India’s GDP is estimated to have increased 7.2 per cent in 2017-18 and 7 per cent in 2018-19. Its performance has been quite stable in last 6-7 years after recovery from impact of global financial recession.
- Similarly, the Indian economy has witnessed a gradual transition from a period of high and variable inflation to a more stable and low level of inflation in the past five years, according to the Economic Survey.
- The current phase of low inflation is also marked by a reduction in both urban and rural inflation.
- Based on this the survey argued that amidst the gloomy landscape of unusual volatility in the international economic environment, India stands as a haven of stability and an outpost of opportunity.
It also introduced a concept of Rational Investor Ratings Index.
RIRI combined two elements:
(i) growth, which crucially determines rewards and returns
(ii) macroeconomic stability (which proxies for risks).
The Macro-Economic Vulnerability index includes a country’s fiscal deficit, current account deficit, and inflation.
Importance of Macroeconomic stability
Investors like macroeconomic stability. If the economy is not well-managed, financial markets react negatively, at times even disproportionately, making economic management a lot more difficult, which can lead to a full-blown crisis. In 2013, India was struggling with high inflation and high current account deficit. However, since then, fundamentals have improved a great deal and macroeconomic indicators now look less vulnerable. Inflation has come down, the current account deficit is under control, and the government has committed itself to a lower fiscal deficit target. For economic activity to grow at a healthy pace, it is important that the economy is managed well.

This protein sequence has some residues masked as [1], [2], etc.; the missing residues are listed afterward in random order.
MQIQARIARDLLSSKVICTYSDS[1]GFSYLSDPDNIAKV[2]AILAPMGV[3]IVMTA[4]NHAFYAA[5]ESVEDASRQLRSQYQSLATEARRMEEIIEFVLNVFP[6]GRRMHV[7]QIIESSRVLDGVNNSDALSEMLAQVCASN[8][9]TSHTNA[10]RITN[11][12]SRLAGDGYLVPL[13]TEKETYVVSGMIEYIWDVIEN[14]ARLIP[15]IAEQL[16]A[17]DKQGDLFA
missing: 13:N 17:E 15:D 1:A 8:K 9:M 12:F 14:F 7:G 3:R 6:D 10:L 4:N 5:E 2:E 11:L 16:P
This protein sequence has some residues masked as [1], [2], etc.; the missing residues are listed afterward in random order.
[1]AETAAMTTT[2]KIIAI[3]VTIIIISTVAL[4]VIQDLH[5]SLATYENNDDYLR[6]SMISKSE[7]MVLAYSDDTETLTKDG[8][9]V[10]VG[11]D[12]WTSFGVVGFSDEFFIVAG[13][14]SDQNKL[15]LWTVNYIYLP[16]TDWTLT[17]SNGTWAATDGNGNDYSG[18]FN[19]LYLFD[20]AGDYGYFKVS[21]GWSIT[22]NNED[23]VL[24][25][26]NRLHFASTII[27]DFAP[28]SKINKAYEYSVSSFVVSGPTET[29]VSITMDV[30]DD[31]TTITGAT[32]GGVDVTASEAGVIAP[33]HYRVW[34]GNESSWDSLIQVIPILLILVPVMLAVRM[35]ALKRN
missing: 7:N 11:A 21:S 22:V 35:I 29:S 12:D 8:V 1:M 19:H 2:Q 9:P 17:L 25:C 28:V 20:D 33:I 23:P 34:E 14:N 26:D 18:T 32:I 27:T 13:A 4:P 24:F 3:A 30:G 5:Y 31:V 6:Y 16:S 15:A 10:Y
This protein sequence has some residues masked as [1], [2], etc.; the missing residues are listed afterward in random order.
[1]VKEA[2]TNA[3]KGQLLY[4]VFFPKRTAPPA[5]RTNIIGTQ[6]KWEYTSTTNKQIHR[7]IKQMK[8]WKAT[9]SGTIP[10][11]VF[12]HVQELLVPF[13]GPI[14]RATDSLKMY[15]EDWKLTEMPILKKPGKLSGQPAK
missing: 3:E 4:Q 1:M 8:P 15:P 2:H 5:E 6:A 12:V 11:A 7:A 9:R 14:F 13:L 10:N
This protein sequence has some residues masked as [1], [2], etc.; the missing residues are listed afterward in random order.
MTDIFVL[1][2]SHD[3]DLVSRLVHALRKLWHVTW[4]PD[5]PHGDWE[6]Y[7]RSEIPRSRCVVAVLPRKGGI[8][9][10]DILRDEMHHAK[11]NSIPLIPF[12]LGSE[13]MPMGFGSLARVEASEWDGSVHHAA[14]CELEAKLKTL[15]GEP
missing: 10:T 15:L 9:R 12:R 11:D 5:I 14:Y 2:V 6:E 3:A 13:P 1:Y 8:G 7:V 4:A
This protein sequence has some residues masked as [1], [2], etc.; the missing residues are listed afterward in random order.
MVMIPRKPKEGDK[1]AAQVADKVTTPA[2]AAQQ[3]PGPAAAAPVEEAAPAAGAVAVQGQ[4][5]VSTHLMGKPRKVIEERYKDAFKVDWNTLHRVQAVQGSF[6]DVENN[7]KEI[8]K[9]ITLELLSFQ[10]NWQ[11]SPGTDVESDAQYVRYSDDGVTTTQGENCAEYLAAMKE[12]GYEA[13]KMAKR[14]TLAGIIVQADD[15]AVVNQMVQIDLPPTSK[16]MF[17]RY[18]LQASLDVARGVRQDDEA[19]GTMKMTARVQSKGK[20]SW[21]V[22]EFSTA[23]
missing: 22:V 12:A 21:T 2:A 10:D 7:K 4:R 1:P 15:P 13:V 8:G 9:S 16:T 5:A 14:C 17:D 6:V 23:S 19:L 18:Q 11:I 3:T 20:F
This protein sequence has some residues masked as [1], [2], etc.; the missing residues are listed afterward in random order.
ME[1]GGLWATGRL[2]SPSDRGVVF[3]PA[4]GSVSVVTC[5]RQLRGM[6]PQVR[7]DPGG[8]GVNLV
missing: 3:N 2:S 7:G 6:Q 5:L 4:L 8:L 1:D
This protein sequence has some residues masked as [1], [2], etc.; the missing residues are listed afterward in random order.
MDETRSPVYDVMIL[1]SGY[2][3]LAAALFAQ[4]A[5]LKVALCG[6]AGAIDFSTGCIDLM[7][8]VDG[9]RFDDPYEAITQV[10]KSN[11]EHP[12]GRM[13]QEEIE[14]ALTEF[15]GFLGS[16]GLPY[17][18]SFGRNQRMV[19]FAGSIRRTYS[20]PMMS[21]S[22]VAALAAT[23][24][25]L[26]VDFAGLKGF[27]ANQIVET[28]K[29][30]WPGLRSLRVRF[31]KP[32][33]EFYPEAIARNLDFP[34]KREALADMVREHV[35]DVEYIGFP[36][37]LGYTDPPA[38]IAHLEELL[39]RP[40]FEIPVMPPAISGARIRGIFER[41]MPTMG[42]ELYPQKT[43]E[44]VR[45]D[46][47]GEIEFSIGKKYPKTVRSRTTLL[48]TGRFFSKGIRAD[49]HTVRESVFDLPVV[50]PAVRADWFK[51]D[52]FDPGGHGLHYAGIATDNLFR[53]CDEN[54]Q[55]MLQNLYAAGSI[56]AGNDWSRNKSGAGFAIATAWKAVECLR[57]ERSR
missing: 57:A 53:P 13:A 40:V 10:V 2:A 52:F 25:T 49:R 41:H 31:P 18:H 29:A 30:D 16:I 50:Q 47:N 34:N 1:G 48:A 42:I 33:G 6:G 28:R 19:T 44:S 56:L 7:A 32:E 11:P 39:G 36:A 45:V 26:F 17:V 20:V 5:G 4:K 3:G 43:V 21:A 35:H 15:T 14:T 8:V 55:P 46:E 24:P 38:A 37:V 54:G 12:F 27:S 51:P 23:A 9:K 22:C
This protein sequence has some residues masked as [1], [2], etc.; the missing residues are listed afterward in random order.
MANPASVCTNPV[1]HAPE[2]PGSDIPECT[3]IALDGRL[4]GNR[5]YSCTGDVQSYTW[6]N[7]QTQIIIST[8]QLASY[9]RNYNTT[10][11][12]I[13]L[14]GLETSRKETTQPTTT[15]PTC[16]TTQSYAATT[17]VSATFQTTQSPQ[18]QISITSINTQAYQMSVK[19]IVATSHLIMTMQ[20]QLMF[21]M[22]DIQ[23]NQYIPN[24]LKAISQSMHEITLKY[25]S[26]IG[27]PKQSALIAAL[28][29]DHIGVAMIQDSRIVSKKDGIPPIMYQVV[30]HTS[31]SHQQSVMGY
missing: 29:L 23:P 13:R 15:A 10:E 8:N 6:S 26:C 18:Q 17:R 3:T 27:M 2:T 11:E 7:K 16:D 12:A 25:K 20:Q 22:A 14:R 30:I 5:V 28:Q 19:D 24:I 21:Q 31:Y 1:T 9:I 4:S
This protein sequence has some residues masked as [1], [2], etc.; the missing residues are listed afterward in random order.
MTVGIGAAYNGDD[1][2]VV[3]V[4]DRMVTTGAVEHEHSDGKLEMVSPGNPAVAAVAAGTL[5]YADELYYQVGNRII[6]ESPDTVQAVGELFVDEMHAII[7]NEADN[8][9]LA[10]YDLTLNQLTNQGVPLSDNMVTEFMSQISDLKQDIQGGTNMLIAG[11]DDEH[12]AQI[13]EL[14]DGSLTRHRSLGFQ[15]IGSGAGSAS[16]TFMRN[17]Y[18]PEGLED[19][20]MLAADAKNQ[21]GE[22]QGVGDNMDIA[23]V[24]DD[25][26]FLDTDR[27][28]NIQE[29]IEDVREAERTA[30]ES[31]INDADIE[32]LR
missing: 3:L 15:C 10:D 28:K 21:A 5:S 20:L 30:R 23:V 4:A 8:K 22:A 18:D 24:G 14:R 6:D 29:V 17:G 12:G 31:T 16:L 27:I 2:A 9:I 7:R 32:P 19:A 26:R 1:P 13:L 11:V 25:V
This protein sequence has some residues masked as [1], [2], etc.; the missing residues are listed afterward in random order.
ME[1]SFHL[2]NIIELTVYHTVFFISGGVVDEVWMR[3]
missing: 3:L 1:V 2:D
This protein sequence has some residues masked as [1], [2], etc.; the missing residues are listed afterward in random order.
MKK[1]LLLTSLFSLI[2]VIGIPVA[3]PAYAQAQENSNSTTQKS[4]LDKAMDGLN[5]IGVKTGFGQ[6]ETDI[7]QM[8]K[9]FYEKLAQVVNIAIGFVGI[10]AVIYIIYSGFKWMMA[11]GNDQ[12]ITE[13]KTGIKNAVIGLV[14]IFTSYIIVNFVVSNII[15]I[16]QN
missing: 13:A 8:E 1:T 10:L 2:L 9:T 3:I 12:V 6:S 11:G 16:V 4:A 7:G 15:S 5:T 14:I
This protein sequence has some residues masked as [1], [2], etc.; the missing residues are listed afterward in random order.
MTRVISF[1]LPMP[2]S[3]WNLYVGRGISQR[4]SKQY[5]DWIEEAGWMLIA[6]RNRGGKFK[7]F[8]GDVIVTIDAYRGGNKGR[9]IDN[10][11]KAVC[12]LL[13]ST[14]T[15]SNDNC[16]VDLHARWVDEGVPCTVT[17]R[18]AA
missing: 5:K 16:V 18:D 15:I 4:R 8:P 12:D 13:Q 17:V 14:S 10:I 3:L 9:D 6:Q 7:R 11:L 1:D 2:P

Differently put, for economic activity to prosper, among other things, it is important that inflation is low, government finances are handled well, imbalances are avoided on the external front, and the financial system is stable. Economic activity is likely to suffer if the economy is vulnerable to internal or external shocks. Therefore, it is important for policymakers to be watchful and take necessary steps, in time, to avoid extreme consequences.
Details of inflation management
Former RBI Governor Raghuram Rajan has pointed out, inflation robs the earnings of the poor and just about anyone with a fixed income. “Inflation is the silent killer because it eats into pensioners’ principal, even while they are deluded by high nominal interest rates into thinking they are getting an adequate return”.
On one hand, Inflation targeting has, in part, helped keep inflation in check. India formally adopted an inflation target in March 2015. This came after a committee headed by now governor Urjit Patel recommended that retail inflation be made the nominal anchor for monetary policy. After discussions between the government and the RBI, a flexible inflation target of 4 (+/- 2) percent was set.
How Steady growth rate and low inflation has been good for a country?
- Low inflation has helped to promote stability, confidence, security and therefore encourages investment.
- High inflation robs the earnings of the poor. Low inflation increased disposable income and therefore increases demand and investment in the economy.
- Low inflation and High GDP growth made Indian exports more competitive.
- Low inflation helped in keeping interest rates in check, which in turn helped the corporate sector.